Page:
Show appreciation ~ say “Thank you!”
This past Monday I checked in with one of our Turbo affiliates, Mike. We reviewed the former week, quickly updated each other on our current clients, and took a look forward. We usually include current updates on our families. I asked Mike how his daughter was doing in her new sales position at a soft drink distribution center in Eugene. He told me that over the past couple of weeks they had a recall on one of their products, a juice brand they distribute. All of the product had to be completely removed from the shelves at every customer location. To be compliant, they had less than ten days to remove the product. This required extra effort and overtime on everyone’s part, including the drivers, salespeople, and even some of the office staff. With a heroic effort they got it done. All of the product was successfully removed before the deadline.
Mike’s daughter took it upon herself to buy three dozen donuts and place them in the driver’s break room with a note that said, “Thanks. I know you all worked very hard. I appreciate it. You made my job easier. You helped both in the successful achievement of this project, and more importantly, in our commitment to continue improving our brand’s reputation for outstanding customer service.”
A few days later, she received a phone call from someone she’d never met, a name and title she recognized from the Oregon headquarter office. He said, “I heard that you bought donuts for our drivers and salespeople.” As Mike was telling me this story, I thought “Oh no!” He went on, “I appreciate you taking the initiative. This is the kind of teamwork recognition and acknowledgement we all need to provide to each other if we’re going to create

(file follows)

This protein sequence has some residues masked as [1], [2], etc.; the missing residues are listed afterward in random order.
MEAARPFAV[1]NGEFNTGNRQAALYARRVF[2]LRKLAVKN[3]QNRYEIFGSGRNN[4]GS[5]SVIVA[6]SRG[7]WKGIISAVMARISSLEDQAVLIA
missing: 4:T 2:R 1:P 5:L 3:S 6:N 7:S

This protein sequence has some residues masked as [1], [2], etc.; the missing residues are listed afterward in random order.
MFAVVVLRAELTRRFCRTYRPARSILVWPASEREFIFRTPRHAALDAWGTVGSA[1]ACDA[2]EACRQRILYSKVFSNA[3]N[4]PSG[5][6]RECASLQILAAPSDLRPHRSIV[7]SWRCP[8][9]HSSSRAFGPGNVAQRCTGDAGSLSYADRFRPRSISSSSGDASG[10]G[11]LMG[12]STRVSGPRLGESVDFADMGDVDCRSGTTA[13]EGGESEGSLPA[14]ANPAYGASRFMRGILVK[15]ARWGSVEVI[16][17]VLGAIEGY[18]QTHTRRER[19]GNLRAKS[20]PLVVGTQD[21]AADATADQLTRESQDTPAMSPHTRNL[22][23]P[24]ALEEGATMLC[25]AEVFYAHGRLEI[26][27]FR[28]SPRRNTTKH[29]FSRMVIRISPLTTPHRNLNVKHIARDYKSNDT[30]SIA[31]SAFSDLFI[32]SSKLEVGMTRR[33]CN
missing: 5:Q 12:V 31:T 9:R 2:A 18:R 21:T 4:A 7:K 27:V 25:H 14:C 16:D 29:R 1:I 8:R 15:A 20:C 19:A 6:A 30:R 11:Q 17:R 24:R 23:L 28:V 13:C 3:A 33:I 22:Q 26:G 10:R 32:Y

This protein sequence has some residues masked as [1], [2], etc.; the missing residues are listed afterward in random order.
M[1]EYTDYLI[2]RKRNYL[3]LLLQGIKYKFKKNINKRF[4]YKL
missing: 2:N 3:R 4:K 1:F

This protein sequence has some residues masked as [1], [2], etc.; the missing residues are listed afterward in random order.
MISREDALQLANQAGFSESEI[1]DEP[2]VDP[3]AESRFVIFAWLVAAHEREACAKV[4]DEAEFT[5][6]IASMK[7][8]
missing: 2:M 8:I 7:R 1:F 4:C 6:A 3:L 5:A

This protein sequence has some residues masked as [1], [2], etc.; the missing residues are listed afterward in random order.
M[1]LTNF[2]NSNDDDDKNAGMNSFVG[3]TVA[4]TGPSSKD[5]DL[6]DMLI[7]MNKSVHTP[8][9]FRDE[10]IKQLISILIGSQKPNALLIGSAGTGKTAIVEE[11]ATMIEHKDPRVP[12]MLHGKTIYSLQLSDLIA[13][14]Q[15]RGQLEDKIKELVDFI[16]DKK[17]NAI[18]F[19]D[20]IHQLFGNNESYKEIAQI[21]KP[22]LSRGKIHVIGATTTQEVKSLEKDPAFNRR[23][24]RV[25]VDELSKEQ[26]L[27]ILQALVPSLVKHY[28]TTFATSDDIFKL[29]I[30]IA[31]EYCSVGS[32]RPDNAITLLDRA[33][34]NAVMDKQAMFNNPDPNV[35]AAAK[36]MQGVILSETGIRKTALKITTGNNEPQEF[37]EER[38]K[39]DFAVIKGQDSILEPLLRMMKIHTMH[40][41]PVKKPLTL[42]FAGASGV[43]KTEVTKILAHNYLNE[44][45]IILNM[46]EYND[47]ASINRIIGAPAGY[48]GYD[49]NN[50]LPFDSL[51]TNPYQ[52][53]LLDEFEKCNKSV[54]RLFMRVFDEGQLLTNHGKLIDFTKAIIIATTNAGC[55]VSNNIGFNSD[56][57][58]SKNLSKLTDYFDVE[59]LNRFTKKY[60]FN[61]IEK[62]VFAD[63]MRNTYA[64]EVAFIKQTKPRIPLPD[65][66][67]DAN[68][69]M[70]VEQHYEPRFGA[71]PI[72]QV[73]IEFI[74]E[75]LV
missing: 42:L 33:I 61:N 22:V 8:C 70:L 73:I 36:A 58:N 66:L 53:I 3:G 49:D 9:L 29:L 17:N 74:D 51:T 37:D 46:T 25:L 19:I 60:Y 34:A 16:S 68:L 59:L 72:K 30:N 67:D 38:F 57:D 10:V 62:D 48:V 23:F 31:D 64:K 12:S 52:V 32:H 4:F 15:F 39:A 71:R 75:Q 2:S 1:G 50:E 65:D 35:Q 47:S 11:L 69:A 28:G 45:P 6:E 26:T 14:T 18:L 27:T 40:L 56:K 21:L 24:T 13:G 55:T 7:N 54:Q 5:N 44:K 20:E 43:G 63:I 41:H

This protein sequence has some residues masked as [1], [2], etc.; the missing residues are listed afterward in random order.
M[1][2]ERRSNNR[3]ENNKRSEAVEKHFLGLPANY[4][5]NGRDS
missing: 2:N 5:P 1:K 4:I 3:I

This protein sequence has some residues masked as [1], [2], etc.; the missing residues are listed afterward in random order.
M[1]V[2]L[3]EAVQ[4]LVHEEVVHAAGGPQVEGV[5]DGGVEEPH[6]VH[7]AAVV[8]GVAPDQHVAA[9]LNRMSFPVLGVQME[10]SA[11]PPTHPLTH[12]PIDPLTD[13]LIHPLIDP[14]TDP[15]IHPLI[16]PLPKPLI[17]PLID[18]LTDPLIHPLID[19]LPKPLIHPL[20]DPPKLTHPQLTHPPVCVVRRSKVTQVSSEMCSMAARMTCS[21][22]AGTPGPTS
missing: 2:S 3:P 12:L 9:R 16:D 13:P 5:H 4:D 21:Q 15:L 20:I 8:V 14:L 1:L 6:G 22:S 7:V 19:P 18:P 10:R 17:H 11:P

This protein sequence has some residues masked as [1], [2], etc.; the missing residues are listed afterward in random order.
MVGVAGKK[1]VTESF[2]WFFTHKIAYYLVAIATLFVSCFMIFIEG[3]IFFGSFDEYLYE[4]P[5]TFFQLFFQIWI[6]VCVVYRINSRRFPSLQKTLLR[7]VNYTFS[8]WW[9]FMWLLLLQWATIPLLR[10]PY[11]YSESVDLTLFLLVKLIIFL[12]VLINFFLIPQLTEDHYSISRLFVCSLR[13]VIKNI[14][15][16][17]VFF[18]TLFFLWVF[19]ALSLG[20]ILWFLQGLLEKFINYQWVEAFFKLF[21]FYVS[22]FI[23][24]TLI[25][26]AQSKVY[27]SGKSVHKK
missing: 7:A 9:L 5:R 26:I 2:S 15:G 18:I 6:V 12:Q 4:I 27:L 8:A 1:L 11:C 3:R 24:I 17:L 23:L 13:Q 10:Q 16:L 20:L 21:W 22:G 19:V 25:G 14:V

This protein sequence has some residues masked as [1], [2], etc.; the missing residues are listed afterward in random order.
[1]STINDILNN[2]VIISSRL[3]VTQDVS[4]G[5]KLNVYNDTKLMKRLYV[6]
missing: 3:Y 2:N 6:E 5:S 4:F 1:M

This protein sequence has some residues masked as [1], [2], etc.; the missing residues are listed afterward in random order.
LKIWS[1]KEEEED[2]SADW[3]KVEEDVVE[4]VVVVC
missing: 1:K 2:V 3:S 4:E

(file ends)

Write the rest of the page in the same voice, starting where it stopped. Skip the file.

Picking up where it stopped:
continuous improvement and a world class, high morale, desirable place to work.” He went on, “So far as I know, no one has ever provided this kind of acknowledgement or recognition for work beyond the call of duty.”
I said, “Mike, you must be so proud.” It took courage for his daughter to buy the donuts. The price of the donuts is trivial, yet some people would make that an issue. It was the risk of having her sincerity questioned, the risk of breaking with tradition, the risk of people thinking she was looking for brownie points. Who knows all the reasons why we don’t initiate saying “thank you” when it’s more than appropriate? It requires that we take the initiative. We break with tradition, we break with routine, we break with established norms. How in the world can any organization expect to create breakthroughs in their performance if they don’t break with old norms? It doesn’t make sense. We don’t seem to recognize that breakthroughs require a break with norms.
P.S. If you are a regular Turbo Charger reader, you may recall that I wrote about Mike’s daughter about six months ago (https://www.turbols.com/newsletters/TC_15- NOV-11.html). If you know anyone who is unemployed or under-employed, give them this Turbo Charger to read.
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